Alex Carey hopes to play against a full-strength India team when he leads Australia A at the SCG on Friday in his first first-class match for a year, but in terms of his more immediate prospects it is arguably what comes next in for the Adelaide Strikers in the BBL that carries more weight.

Carey has lost his place in Australia’s T20I line-up to Matthew Wade, who came in for the final match of the series against England and retained his position for the series against India, having struggled with the middle-order roles he has been given at international level.

With the next T20 World Cup now less than a year away Carey has work to do if he wants to regain a position in the starting XI although his return to the BBL may well highlight one of the biggest challenges: most batsmen what to play in the top four for their BBL sides, but the likely opening in the Australia side is the middle-order finisher which is becoming an increasingly specialist task.

Carey’s record in the BBL is impressive – he averages 36.34 with a strike-rate of 129.22 – however 22 of his 35 innings have come opening with just two being below No. 4. For Australia, 14 of his 18 innings have been at No. 5 or lower. In the IPL for Delhi Capitals he made 32 runs in three innings batting at No. 6.

“If you are batting in the top four you want to bat as deep as possible and get that experience at the back end of the innings anyway, but it’s hard for a player to go back to their franchise and bat six or seven,” Carey said. “Sometimes you don’t even get an opportunity to bat in T20 at that six or seven spot so you do need your best players facing as many balls as possible in the Big Bash.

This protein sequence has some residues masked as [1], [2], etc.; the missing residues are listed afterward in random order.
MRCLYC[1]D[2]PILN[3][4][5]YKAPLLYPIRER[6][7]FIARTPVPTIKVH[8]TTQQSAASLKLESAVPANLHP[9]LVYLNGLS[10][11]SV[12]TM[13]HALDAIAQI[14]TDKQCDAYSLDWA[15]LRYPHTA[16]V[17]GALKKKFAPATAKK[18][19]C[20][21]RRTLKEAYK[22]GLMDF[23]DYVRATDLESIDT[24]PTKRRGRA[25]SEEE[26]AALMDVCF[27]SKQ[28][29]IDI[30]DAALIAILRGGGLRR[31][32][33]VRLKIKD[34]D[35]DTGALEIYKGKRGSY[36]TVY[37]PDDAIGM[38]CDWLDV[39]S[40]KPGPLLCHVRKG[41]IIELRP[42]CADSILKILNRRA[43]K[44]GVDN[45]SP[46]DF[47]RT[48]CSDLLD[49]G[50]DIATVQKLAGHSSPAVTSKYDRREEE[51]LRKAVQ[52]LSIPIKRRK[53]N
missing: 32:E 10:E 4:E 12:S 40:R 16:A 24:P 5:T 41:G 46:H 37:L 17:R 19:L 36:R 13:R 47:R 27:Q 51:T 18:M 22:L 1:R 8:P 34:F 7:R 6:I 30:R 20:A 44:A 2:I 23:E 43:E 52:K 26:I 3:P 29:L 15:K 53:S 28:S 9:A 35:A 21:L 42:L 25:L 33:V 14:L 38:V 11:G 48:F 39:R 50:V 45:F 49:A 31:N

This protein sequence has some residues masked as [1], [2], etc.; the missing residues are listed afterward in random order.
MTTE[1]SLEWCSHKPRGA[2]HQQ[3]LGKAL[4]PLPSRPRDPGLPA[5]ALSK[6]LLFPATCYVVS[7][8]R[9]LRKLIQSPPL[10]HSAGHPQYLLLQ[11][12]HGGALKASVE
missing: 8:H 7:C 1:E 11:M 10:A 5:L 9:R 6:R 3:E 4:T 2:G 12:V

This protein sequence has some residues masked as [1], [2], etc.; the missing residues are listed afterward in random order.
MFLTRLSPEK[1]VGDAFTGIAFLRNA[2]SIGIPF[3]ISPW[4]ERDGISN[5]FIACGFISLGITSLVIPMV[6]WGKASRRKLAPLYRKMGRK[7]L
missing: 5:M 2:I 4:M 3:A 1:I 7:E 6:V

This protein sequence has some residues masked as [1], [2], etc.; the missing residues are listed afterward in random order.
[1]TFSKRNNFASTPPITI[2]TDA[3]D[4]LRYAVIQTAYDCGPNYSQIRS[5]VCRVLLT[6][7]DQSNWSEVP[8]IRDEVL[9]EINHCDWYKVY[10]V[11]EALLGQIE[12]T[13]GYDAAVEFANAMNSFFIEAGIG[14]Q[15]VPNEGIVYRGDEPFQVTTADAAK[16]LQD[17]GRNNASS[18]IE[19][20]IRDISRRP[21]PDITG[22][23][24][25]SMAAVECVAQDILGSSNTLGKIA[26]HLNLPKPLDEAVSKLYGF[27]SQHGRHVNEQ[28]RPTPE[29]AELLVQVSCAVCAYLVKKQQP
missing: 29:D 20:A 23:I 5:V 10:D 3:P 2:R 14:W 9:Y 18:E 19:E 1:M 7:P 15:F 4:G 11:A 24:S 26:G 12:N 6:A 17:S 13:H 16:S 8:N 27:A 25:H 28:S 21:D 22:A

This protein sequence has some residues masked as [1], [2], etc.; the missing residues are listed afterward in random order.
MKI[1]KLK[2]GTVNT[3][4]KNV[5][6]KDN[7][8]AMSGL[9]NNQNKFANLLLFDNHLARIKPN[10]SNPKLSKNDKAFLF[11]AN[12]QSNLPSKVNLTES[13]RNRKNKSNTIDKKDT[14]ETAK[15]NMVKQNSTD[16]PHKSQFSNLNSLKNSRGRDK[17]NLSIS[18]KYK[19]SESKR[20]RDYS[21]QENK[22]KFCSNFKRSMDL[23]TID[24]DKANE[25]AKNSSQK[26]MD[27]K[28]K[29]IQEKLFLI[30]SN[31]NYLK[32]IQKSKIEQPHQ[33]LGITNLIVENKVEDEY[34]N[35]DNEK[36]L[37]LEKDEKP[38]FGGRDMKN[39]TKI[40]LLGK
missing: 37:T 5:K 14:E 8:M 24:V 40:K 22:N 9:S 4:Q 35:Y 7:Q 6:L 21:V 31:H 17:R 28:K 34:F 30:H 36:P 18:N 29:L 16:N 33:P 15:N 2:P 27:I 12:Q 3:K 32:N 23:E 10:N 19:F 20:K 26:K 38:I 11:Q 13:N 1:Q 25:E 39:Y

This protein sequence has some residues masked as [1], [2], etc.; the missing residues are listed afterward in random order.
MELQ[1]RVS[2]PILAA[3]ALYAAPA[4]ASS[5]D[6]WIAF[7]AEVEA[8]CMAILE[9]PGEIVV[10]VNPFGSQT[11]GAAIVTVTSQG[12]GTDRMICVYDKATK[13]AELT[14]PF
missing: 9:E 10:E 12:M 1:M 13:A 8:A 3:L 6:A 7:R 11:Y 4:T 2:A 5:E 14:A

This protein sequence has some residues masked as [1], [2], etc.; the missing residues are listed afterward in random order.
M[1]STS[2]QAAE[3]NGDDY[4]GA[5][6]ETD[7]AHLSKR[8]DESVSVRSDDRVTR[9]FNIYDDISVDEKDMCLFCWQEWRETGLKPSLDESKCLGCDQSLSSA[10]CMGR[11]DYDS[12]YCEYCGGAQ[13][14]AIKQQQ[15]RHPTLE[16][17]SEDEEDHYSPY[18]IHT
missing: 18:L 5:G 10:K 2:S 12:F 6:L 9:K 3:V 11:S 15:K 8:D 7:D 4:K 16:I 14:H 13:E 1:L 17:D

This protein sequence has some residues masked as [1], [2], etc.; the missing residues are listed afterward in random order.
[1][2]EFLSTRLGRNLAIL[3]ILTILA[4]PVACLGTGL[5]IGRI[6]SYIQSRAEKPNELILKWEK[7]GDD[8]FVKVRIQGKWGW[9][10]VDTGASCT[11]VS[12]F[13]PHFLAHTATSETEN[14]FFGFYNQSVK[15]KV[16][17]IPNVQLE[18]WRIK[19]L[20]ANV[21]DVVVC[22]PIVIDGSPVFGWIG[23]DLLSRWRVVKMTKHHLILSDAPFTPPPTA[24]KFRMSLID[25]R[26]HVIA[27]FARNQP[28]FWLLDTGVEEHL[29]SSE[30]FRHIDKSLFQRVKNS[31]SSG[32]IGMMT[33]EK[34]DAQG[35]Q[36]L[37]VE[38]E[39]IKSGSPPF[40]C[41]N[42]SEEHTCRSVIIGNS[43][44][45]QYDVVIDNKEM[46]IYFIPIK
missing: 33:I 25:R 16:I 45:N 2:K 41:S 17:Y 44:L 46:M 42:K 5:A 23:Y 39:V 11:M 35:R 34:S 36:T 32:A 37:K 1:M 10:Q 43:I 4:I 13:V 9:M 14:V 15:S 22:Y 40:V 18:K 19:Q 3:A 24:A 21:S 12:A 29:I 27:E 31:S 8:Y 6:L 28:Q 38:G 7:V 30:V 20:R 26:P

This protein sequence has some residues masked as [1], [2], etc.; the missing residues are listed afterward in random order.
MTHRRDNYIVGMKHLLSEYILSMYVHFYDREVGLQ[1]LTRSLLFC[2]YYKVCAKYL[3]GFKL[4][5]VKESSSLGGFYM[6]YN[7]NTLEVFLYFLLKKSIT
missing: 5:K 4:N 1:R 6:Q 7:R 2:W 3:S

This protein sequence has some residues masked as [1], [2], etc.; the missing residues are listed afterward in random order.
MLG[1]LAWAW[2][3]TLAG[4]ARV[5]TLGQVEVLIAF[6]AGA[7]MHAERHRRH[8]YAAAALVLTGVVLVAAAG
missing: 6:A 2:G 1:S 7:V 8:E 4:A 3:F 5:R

“Then whatever opportunity does come up for Australia you trust the players have got the skills to bat at six or seven, finish an innings. We’ve seen here in Australia that the top-order batters are so good that it’s hard to get a spot up there at the moment. The challenge is to get that balance between batting top four and then coming back and facing a handful of balls at the end.”

Despite losing his place in the Australia team, Carey is not going to treat this season’s BBL any differently. “I feel like my batting is going really with the opportunities I’ve had in the ODI team in the middle order. Going back to the Strikers I’m really keen and excited to just play some T20 cricket. Of course it will be important, but every game of cricket I play is important as well.”

Before heading the BBL hub, Carey has three days against the Indians in the day-night match which will act as their final preparation for the first Test and an important few days for some of Australia’s Test squad, particularly Joe Burns and Cameron Green. The former is struggling for runs but still likely to play the first Test, the latter is in terrific form but seems unlikely to get a debut just yet.

“If we mention the bloke in form in Cameron Green, the way he’s playing is really exciting to see him up close,” Carey said. “We’ve also got lots of players vying for Test selection so we’ll be going full bore. Excited to see some of the young quicks and [Mitchell] Swepson’s form in the lead-up has been unbelievable as well.

“Joe’s really experienced, we know how good a player he is and no doubt he’ll be working really hard tomorrow to score some runs. Fully trust the way he goes about it, he’s a proven opening batsman over a long time. Joe’s in great spirits…in the nets he’s hitting the ball really well so there’s a big score just around the corner. Seeing him and [Marcus Harris] line-up at the top against a really strong Indian team will be a really great opportunity for both of them.

“We are hoping India put their best line-up out there. It’s a great opportunity for us to play against a high-quality Test team.”